“Let loose my weird feeling that deconstruction is coming

again, with a vengeance, you wait.”[1] Alright. Alright, alright.[2]

“‘Febreeze.’ To cover up the cigarettes.” The heteroglossia

is alarming. So is memory. We cannot let this go on much longer.

See what even just a little whiff of the enemy can let in? It can

overwhelm. But. There will be an after. He is right; we should

have a plan. We will start with ambition: how to fix everything.[3]

Nothing else will do. It is forever we are talking about.

We can court distraction, waver in deciding our demise,

or else just give in to all the spoilers. Does your affect

really matter that much? Distorting around all the creepy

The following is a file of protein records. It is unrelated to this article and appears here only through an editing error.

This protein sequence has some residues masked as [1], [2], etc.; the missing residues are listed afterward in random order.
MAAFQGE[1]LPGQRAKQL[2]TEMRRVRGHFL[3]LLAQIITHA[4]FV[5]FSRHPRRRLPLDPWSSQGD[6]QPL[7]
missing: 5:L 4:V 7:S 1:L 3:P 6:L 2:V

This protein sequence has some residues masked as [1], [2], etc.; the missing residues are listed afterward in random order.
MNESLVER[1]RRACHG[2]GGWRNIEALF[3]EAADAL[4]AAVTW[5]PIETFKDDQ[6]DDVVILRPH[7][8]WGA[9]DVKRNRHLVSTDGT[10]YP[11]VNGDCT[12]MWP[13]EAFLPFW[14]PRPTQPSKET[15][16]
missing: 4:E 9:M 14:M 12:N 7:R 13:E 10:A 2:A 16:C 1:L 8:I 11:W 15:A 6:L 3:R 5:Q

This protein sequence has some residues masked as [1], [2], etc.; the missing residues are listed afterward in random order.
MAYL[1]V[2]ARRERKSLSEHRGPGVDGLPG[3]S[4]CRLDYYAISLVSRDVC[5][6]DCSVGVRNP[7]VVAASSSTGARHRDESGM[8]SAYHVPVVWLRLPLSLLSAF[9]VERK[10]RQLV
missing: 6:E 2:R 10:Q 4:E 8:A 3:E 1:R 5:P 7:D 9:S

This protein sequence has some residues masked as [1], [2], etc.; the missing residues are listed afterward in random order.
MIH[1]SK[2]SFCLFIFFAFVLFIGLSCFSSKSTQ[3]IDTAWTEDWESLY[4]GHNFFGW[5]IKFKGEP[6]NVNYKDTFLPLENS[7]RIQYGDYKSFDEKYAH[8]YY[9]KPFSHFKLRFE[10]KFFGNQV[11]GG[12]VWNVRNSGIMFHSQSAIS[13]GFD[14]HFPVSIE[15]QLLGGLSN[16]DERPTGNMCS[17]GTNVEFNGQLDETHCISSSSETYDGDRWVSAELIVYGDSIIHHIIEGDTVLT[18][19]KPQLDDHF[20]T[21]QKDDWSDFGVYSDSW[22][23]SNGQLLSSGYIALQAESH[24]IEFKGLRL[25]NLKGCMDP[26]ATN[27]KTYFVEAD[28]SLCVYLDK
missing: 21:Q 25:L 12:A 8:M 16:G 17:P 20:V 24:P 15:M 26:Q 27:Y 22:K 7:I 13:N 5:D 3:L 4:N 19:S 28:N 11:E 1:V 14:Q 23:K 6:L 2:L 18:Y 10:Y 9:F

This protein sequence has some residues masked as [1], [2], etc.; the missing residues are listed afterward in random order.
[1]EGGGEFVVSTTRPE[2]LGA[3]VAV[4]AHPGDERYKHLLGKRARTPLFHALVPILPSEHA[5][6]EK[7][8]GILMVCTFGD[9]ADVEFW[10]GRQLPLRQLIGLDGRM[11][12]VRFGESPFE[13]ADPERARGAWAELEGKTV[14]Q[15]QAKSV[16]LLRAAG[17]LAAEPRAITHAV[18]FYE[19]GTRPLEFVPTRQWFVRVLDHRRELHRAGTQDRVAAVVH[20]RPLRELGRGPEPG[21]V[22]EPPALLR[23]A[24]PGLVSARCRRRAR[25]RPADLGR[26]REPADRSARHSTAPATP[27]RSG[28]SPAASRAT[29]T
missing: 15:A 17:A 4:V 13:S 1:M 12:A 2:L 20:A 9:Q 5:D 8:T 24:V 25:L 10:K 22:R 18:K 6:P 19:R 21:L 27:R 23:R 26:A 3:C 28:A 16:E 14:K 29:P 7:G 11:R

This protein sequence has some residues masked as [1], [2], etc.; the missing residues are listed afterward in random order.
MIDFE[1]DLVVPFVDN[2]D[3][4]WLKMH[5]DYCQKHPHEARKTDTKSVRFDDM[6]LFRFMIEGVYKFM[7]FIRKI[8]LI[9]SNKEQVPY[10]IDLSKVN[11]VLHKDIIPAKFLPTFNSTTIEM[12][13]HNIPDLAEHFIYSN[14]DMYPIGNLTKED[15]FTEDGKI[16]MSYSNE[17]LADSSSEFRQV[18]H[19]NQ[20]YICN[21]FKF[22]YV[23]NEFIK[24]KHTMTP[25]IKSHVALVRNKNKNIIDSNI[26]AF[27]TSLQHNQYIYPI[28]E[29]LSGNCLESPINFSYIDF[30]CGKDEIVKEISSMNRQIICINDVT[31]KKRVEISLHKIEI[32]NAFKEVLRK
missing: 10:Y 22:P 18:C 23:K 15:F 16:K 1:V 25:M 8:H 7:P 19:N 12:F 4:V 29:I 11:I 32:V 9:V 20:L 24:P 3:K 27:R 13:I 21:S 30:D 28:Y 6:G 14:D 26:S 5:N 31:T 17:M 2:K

surveillance and manipulation, the microphones mapping

our thoughts, hopes, fears. Your tired aesthetic minimalism.

Good grief.

[1] See “2015.13,” 39. Also see Gregory R. Jones-Katz, “Derrida at the Limit of the Historicist Chronotype: A Gumbrechtian Reading,” MS.

[2] Professor Houston.

[3] See Propagandhi, How to Clean Everything (San Francisco, CA: Fat Wreck Chords, 1993), LP.


Bradley J. Fest is assistant professor of English at Hartwick College. He is the author of two volumes of poetry, The Rocking Chair (Blue Sketch, 2015) and The Shape of Things (Salò, 2017), along with a number of essays on contemporary literature and culture. More information is available at bradleyjfest.com.

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